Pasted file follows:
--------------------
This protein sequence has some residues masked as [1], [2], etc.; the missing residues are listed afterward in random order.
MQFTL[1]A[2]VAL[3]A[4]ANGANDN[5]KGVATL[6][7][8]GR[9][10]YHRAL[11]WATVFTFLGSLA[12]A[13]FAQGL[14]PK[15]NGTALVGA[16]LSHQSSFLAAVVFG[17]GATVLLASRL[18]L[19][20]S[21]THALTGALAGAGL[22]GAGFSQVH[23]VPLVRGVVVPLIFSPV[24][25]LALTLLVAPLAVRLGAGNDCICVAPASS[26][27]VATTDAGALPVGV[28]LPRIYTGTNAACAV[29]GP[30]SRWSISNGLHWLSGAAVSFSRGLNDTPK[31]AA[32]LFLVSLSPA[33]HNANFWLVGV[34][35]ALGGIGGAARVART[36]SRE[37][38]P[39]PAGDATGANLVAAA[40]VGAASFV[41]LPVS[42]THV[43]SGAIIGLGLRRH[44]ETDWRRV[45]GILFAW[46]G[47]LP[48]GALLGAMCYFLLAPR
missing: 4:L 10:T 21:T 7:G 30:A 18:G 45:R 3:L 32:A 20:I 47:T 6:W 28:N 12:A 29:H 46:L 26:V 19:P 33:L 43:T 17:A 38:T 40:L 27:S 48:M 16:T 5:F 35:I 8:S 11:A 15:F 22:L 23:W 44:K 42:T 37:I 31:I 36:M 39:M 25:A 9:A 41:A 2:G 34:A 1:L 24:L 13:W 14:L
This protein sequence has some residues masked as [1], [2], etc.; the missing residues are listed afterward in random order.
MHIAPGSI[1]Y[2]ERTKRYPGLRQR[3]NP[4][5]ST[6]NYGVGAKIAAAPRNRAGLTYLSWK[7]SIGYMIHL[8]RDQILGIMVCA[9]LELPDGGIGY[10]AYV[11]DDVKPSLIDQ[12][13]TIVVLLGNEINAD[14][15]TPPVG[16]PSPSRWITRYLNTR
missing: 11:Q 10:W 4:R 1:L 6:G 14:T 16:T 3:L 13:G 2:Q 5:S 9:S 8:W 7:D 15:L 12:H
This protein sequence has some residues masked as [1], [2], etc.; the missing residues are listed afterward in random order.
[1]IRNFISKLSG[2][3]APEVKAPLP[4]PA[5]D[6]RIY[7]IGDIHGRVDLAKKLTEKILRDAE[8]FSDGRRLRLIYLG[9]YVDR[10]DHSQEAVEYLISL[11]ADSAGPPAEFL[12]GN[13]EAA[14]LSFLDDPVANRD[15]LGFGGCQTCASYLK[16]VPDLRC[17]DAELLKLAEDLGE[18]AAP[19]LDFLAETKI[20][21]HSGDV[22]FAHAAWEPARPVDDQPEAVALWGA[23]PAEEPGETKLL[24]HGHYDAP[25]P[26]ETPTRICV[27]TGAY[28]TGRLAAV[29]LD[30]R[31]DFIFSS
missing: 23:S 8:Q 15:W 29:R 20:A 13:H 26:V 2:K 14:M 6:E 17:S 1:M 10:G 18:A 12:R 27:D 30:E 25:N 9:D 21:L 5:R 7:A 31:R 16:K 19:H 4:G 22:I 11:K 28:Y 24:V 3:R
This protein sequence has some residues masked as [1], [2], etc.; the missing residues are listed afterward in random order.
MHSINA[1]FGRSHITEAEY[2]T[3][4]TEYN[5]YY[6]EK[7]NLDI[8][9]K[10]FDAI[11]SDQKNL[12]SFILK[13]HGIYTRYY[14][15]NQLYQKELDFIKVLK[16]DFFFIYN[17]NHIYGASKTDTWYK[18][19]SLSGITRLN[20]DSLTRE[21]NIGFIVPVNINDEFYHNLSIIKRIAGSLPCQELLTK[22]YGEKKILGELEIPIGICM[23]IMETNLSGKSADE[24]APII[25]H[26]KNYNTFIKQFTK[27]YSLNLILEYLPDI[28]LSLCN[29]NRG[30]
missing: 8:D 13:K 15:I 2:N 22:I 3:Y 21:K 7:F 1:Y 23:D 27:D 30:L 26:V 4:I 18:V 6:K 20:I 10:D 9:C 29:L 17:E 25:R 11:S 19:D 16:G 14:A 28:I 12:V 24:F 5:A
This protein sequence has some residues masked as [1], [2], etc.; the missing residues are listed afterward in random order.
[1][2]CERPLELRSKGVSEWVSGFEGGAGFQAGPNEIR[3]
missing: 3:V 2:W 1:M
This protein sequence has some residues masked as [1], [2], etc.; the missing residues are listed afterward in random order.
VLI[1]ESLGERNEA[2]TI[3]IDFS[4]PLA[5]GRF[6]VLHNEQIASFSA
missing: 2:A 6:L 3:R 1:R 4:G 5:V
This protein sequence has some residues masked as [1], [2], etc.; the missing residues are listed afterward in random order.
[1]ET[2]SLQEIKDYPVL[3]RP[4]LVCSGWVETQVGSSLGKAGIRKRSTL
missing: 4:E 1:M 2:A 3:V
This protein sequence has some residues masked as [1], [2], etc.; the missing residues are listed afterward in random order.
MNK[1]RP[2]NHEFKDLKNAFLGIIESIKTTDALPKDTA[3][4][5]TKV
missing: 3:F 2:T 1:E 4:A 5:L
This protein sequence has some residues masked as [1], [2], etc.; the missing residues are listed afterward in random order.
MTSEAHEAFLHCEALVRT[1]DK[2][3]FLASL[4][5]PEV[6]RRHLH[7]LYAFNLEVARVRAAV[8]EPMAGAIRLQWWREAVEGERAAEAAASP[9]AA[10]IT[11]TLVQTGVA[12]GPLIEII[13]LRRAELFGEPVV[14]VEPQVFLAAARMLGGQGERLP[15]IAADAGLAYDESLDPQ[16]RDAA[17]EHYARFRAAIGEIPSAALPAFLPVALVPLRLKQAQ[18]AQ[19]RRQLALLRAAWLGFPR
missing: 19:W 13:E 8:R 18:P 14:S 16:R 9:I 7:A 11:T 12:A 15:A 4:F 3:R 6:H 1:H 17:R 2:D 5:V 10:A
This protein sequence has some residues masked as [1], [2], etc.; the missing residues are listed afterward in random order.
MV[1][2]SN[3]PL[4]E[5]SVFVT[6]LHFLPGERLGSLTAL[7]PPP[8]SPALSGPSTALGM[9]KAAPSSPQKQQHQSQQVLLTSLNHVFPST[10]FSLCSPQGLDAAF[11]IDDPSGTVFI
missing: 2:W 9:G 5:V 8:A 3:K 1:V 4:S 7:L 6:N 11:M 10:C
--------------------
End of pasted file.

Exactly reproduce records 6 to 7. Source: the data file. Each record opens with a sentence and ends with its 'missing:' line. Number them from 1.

This protein sequence has some residues masked as [1], [2], etc.; the missing residues are listed afterward in random order.
VLI[1]ESLGERNEA[2]TI[3]IDFS[4]PLA[5]GRF[6]VLHNEQIASFSA
missing: 2:A 6:L 3:R 1:R 4:G 5:V
This protein sequence has some residues masked as [1], [2], etc.; the missing residues are listed afterward in random order.
[1]ET[2]SLQEIKDYPVL[3]RP[4]LVCSGWVETQVGSSLGKAGIRKRSTL
missing: 4:E 1:M 2:A 3:V